Ten Things You Should Know to Help Bring the OIF/OEF Veteran All the Way Home

By Alison Lighthall, RN, MS
(Former Captain in the US Army Nurse Corps)

10. OIF stands for Operation Iraqi Freedom, also known as the Iraq War, and it began on
March 20th, 2003. OEF stands for Operation Enduring Freedom and is a multinational
military operation aimed at dismantling terrorist groups, mostly in Afghanistan. It
officially commenced on Oct. 7, 2001 in response to the September 11th terrorist attacks;

9. Returning Service Members do not think of themselves as heroes, no matter how
extraordinary their skills, courage, or actions may be. Their heroes are the ones still over
there or coming home in a flag-draped boxes;

8. Service Members are as varied in their political beliefs as everyone else in America.
Some are adamantly against the war, others staunchly support it, and everyone else falls
somewhere in between. Assuming that everyone who joins the military is a card-carrying
right-winger will only make you look stupid;

7. No matter what his or her opinions about the war are, every Service Member of every
branch of the military takes a solemn oath to support and follow our Commander In Chief,
the President of the United States, and therefore cannot say anything derogatory about

6. No one can describe how hot it was while deployed in a war zone, so don’t ask a
returning Vet about the heat. Instead, imagine yourself putting on every piece of winter
gear you own, in multiple layers, putting a metal bowl over your head, turning your oven
on to 120 degrees, climbing inside, and living there for 6 months;

5. Worse still is asking any Veteran, “Did you kill anyone?” It is an unanswerable question.
Perhaps she did and wished she hadn’t. Perhaps he didn’t and wished he had. Perhaps
she did, but it wasn’t fast enough to prevent a comrade’s death. Perhaps it was
accidental or perhaps it was so many instances of killing, he lost count. War requires
things of us and taps into parts of us that are never otherwise touched-things most
people need to work through or want to forget. US military personnel do not take killing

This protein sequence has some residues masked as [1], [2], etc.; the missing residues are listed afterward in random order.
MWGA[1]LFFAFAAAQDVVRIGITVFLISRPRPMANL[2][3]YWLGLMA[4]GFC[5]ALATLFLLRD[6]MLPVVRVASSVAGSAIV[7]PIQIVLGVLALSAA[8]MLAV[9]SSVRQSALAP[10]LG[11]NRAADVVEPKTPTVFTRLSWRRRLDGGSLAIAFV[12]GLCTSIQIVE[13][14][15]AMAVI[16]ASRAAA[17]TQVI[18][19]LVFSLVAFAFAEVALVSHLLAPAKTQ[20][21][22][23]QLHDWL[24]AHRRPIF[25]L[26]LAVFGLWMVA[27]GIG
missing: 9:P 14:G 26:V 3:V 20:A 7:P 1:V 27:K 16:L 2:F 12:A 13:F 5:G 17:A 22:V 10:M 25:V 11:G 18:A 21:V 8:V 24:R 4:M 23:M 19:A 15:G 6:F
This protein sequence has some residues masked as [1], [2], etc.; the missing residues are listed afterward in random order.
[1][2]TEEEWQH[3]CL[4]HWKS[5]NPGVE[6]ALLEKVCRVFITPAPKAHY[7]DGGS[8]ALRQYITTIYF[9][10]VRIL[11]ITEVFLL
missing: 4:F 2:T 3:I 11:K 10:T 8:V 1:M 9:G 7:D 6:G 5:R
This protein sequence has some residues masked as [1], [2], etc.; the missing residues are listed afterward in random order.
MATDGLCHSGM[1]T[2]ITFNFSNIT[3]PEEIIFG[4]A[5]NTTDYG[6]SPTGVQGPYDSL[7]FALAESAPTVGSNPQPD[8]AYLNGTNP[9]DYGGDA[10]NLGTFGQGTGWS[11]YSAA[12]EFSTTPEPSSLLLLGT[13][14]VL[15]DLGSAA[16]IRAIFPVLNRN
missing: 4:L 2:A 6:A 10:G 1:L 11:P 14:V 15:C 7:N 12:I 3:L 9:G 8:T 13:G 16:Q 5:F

lightly, and anyone who has not been there simply cannot discuss it with those who have,
much less pass judgment. Listen quietly if they choose to talk about it, but otherwise,
leave it alone;

4. OIF/OEF Veterans often want to go back to the war zone. Sometimes it’s because they
feel called to go in to finish the mission or support their buddies, sometimes it’s because
they feel they can no longer fit in to American society and its frivolous interests and fads.
But regardless of reason, it is fairly common, so if they tell you they’re planning on
redeploying, please don’t look at them as if they are insane

3. They are exhausted when they get home-physically, psychologically, emotionally, and
spiritually exhausted. They often do not have the energy or focus to talk for long periods
of time. It will take some time for them to adjust, so follow their lead;

2. There is nothing black-and-white about what has happened to them. Almost always,
there are good things that come from a deployment experience. Likewise, there are
some pretty difficult things that they face once they are back home. Do not make any
assumptions about their experiences;

And the # 1 thing you should know about OIF/OEF Veterans are…

1. They are not the same people they were before they deployed. But do not assume that
is a bad thing. The Service Member may come home more confident, with better
problem-solving skills. He may return with a deeper sense of gratitude for the comforts
that he used to take for granted or she may have found a greater sense of purpose and
direction than she ever had before. Yes, there may be many unseen wounds of the soul
and spirit. But there are tremendous resources to help heal those wounds, both for the
Service Member and the Service Member’s family, and an ever growing number of
people who truly care and want to help.

If every American understood these 10 important facts about our returning Veterans, life
would be a lot easier for them. So pass it on.

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